In Search Of A Cosmic Super-theory
The Grand Design by Stephen Hawking & Leonard Mlodinow
The Hypercomputer named Deep Thought in The Hitchhiker’s Guide to the Galaxy comes up with an answer to "The Ultimate Question Of Life" after nine years of calculations. The answer is 42. In The Grand Design you are warned at the beginning that the answer is a lot more complicated. However, like Stephen Hawking’s other works in popular science, here too the language is simplified for non-specialist readers. You cannot, though, afford to think that neutrons and protons are names of aliens.
The Grand Design has been co-authored by Leonard Mlodinow, who had also co-authored “A Briefer History of Time” with Hawking. Leonard, a physicist, has also written for Star Trek: The Next Generation.
Hawking’s most popular work, “The Brief History of Time”, was published in 1988. The work explored a range of cosmology subjects like the Big Bang, Black Holes and light cones. It ended on the note that a unified theory of universe would reveal the "mind of God". “The Grand Design” goes a step ahead and explores M-Theory, a possible candidate for the ultimate theory of everything. With "M" standing for anything ranging from master to mystery, M-theory is a family of varied theories. It solves the problem that a single formulation or concept for the entire universe may be untenable. It allows different theories for situations, with each having its different versions of reality. The only condition being that the theories must agree in their predictions wherever they overlap. The idea can be understood as a collection of detailed maps used to represent different regions of earth. When assorted to give a complete picture the maps will show the same landscape where they overlap.
M-theory works in 11 space-time dimensions and allows for different apparent laws. "Apparent laws" here refers to the observable laws of universe, creating room for different universes with diverse set of observable laws. The theory allows for 10500 different universes each working within its own scientific sets. The authors use string theory to explain the concept of multiple space-time dimensions. In the language of logic this translates into a straw with a diameter so small that it almost appears one-dimensional. The idea being that the "invisible" dimensions are so highly curled that they almost appear non-existent.
Like in Hawking’s early work, here also, it is argued that science can provide a God-free explanation of the origin and function of universe. In The Grand Design, however the authors come across as more direct and combative. They take on questions like why the universe exists or why there is something instead of nothing. They believe that because there is a law like gravity, the universe can and will create itself from nothing. Gravity, here of course is the same force that makes the apple fall down, but has far wider implications in the cosmological terms of reference. "It is not necessary to invoke God to light the blue torch paper and set the universe going," they say. They trace the origin of belief in a supernatural being and a parallel growth of science, both as means to explain the forces of nature. The difference being that science not only aimed at explaining, but also predicting the ways of nature.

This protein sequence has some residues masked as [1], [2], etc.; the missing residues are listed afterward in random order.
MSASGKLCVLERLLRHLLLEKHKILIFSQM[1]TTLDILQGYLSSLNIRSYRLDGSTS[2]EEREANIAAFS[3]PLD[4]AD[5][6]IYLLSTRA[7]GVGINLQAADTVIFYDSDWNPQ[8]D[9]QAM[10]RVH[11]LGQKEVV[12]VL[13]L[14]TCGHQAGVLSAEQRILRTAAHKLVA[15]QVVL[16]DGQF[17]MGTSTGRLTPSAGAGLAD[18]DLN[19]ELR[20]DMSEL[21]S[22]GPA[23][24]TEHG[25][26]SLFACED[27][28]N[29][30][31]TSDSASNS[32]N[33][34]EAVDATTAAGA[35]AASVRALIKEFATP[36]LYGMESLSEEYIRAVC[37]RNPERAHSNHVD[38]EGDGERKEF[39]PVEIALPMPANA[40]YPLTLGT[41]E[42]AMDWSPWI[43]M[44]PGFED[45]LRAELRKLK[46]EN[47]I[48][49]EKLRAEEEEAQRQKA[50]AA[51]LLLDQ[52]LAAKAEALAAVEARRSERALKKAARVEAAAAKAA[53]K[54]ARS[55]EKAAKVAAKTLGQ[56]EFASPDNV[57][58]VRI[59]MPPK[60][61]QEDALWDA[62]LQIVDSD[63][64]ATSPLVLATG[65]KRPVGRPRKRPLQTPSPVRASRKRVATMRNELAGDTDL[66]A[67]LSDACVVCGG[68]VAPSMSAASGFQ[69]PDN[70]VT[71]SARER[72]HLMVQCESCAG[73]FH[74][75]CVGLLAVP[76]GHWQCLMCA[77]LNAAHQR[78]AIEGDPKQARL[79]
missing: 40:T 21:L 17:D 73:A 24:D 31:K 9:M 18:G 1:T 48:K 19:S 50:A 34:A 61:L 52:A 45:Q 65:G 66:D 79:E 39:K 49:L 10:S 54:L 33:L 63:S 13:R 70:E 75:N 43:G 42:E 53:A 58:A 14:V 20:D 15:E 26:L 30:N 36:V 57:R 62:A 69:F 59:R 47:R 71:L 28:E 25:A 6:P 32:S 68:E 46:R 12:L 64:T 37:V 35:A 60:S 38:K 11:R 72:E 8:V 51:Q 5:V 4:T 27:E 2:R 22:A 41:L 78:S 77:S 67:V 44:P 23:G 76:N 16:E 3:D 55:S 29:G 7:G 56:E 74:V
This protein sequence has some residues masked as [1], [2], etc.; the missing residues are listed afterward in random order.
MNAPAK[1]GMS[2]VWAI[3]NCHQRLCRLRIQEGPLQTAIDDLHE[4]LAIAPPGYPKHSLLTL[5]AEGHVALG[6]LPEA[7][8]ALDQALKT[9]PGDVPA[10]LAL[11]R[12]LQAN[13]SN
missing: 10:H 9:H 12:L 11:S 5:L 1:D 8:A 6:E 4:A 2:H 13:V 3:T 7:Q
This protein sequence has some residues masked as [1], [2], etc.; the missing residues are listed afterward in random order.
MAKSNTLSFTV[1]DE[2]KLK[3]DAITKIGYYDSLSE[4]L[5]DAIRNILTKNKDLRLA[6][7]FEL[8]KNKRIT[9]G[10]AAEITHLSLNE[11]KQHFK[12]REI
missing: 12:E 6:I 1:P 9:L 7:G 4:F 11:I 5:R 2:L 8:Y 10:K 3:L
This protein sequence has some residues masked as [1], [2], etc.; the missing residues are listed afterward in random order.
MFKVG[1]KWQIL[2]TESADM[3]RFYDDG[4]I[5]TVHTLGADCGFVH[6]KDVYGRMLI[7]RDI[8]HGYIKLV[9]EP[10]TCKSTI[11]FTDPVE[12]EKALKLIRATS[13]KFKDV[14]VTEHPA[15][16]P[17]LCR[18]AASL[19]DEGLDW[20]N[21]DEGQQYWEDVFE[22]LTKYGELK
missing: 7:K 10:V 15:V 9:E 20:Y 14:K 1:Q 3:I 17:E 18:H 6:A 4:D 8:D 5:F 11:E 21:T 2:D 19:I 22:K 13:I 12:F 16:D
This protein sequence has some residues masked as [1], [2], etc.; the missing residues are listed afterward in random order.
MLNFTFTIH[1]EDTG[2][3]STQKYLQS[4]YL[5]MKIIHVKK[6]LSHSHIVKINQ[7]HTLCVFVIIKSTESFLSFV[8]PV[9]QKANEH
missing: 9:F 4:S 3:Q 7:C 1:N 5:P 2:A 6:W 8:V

Some of the provoking concepts in the book include the theory that universe has not just a single history but every possible history, each with its own probability. Feynman’s diagrams, designed as mathematical expressions of electron interaction, are applied to conclude that the universe appeared spontaneously "starting off in every possible way".
While getting to understand Feynman’s diagrams can get tedious, an interesting analogy is provided to relieve the pain. The authors compare the spontaneous creation of universe to formation of bubbles in boiling water. While each bubble is like an alternative universe, not all last long enough to develop. A few survive to become bubbles that we can see equivalent to universes that survive.
One of the basic concepts of the book is that there is no picture-independent or theory-independent concept of reality. This dims the question of real and false and places observations in an established model or a world with set of rules. Just like in Matrix where both the physical and virtual world have their set rules and physical realities. But the concept in the book goes way beyond science fiction with a whole chapter set out to understand the nature of reality. The authors wonder if our view of reality is distorted like that of the goldfish in a curved bowl. That, however, does not mean that the goldfish can have no understanding of world beyond the bowl. It can still draw scientific laws from its distorted frame of reference and predict and approximate accordingly. Its science would be a lot more complicated than ours, but "simplicity," they say "is a matter of taste."